Last year, YouTube’s Chief Product Officer, Neal Mohan, said that YouTube needs to raise up authoritative sources because people who create content in their basement are just “espousing their opinions”:

“The way that the question around masks would be covered by a credible sort of authoritative voice/channel is that there would be context, there would be explanations behind why a particular mask decision is made or not and so the user, the viewer of that content on our platform can make an informed decision for him or herself.

And so, you know, as opposed to, you know, it’s somebody espousing their opinions about a mask, you know, in their basement. This is coming from an authoritative channel, a news source, a medical professional, and if that’s the case, we think there’s going to be some context that’s provided around the question of masks. And even if that guidance changes, it will be reflected in sort of how an authoritative voice or channel talks about it.”

Despite these assertions from YouTube executives that only mainstream media sources can provide accurate information to viewers, there are numerous examples where these so-called authoritative sources have pushed fake news.

Last month, ? multiple mainstream media outlets admitted that their previous reports claiming that then-President Trump had told the chief investigator at the Georgia Secretary of State’s office to “find the fraud” were false.

Another example of fake news from a mainstream media outlet, that’s particularly relevant in light of these basement analogies, is CNN’s Chris Cuomo staging his exit from self-isolation in his basement after admitting he left his house a week earlier.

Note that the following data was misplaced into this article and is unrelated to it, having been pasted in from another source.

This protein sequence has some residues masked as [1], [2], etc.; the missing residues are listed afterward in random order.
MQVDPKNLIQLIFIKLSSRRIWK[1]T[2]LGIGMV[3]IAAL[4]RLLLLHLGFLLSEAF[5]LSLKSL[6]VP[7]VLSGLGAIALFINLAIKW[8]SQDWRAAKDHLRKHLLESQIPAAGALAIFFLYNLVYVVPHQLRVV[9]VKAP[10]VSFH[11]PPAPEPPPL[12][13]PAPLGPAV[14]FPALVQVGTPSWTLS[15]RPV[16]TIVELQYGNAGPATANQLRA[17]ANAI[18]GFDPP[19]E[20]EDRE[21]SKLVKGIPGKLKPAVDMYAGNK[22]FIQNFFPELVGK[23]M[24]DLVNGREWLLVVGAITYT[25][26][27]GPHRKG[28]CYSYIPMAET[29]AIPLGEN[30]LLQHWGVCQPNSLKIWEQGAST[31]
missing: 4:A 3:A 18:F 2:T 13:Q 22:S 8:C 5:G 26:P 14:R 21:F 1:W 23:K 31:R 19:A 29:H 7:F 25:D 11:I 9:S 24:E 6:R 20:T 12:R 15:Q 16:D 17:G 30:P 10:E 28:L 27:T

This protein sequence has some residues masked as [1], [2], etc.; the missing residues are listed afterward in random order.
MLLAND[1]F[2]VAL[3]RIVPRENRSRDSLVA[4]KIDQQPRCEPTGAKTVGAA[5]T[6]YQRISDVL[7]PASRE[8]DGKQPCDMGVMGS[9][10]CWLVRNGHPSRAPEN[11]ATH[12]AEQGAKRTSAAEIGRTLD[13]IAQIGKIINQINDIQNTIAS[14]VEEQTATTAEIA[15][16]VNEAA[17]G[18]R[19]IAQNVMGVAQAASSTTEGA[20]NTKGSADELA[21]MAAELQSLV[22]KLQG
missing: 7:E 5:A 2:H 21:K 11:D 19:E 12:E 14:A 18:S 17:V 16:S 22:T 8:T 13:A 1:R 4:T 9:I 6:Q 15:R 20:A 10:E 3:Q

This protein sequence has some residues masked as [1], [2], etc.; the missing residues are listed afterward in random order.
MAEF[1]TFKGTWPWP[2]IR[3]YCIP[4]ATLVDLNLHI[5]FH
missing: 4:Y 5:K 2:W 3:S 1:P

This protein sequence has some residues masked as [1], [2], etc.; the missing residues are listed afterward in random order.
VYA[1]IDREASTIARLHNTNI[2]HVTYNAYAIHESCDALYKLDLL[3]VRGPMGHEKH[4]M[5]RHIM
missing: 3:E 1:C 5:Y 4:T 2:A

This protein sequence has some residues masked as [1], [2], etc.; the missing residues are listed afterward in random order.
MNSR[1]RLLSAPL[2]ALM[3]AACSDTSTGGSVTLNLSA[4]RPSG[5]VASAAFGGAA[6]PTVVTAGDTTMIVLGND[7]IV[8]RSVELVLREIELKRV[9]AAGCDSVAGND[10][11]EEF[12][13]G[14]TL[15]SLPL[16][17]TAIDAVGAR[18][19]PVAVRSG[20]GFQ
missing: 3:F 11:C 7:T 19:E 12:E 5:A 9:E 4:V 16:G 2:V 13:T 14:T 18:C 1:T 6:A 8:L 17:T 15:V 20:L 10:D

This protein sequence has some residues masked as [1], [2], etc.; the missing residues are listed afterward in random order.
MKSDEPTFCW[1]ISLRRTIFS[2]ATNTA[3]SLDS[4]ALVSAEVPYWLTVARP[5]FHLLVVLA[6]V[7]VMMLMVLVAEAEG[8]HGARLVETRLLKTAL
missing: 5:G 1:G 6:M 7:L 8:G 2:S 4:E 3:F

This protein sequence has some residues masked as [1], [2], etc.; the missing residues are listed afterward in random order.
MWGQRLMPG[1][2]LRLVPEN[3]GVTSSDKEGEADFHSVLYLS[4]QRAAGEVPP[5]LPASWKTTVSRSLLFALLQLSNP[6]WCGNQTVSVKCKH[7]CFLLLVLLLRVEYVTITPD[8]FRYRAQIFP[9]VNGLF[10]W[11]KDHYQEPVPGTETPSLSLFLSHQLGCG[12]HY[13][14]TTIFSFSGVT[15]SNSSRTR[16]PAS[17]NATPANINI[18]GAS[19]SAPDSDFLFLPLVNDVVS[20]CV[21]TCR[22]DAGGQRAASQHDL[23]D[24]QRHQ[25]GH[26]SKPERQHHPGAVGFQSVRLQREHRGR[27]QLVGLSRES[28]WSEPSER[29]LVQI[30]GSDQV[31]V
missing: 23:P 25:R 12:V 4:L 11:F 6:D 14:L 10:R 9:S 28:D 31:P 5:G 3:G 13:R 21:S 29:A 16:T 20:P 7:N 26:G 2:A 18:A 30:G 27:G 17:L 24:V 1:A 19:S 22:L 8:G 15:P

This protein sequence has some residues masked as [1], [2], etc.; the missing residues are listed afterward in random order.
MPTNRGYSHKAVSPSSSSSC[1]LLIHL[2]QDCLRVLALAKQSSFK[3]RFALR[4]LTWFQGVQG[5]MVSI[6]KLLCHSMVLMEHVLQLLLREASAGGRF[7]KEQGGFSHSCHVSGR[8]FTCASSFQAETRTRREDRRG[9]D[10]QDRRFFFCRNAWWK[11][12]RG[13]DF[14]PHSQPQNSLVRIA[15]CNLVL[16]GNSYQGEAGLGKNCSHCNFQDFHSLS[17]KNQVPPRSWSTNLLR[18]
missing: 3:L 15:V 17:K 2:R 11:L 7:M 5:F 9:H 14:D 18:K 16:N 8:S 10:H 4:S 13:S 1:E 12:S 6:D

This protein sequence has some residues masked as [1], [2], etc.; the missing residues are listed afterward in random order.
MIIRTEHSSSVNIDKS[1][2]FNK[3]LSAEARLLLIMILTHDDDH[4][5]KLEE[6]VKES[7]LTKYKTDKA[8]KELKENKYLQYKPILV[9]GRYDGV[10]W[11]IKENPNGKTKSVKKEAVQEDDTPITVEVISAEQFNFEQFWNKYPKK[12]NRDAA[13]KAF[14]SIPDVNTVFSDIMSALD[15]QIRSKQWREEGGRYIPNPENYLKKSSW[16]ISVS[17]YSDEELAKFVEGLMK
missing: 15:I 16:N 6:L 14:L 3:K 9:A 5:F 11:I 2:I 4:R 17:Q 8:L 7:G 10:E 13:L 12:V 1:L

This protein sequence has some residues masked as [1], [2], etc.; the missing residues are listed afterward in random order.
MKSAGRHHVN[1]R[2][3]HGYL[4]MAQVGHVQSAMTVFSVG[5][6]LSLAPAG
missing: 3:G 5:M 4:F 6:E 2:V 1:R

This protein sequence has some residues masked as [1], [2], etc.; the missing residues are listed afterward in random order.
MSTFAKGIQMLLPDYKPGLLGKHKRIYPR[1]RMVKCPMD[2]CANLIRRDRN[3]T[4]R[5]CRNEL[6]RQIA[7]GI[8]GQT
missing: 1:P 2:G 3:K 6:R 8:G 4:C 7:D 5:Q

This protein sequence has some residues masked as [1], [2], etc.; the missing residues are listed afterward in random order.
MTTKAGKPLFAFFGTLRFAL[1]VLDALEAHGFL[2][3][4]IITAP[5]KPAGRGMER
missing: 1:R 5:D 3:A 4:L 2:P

These are just some of the many examples that show mainstream media outlets aren’t infallible and are very capable of spreading inaccurate information.

Yet they’re given a pass because YouTube has decided that they’re authoritative. Videos from mainstream media outlets reporting on the fake “find the fraud” Trump quotes as if they’re were real and uncritically covering Cuomo’s staged exit from quarantine in his basement still top YouTube’s search results.

Videos from independent creators that provide more accurate information and debunk these fake mainstream media narratives are available but because YouTube boosts these so-called authoritative sources, they’re suppressed so deeply in the search results that they’re almost impossible to find.

This policy of boosting so-called authoritative sources while suppressing independent creators is one of several changes over the last few years that reflects YouTube’s move away from its founding principle of allowing anyone to create, share, and interact with videos online.

Other changes include YouTube’s increased censorship of independent creators via new far-reaching policies and YouTube’s consistent crackdowns on engagement features such as comments and dislikes.

The result of these changes is that YouTube is becoming more like broadcast TV where content from the mainstream media gatekeepers is broadcast to the masses and independent creators are shut out.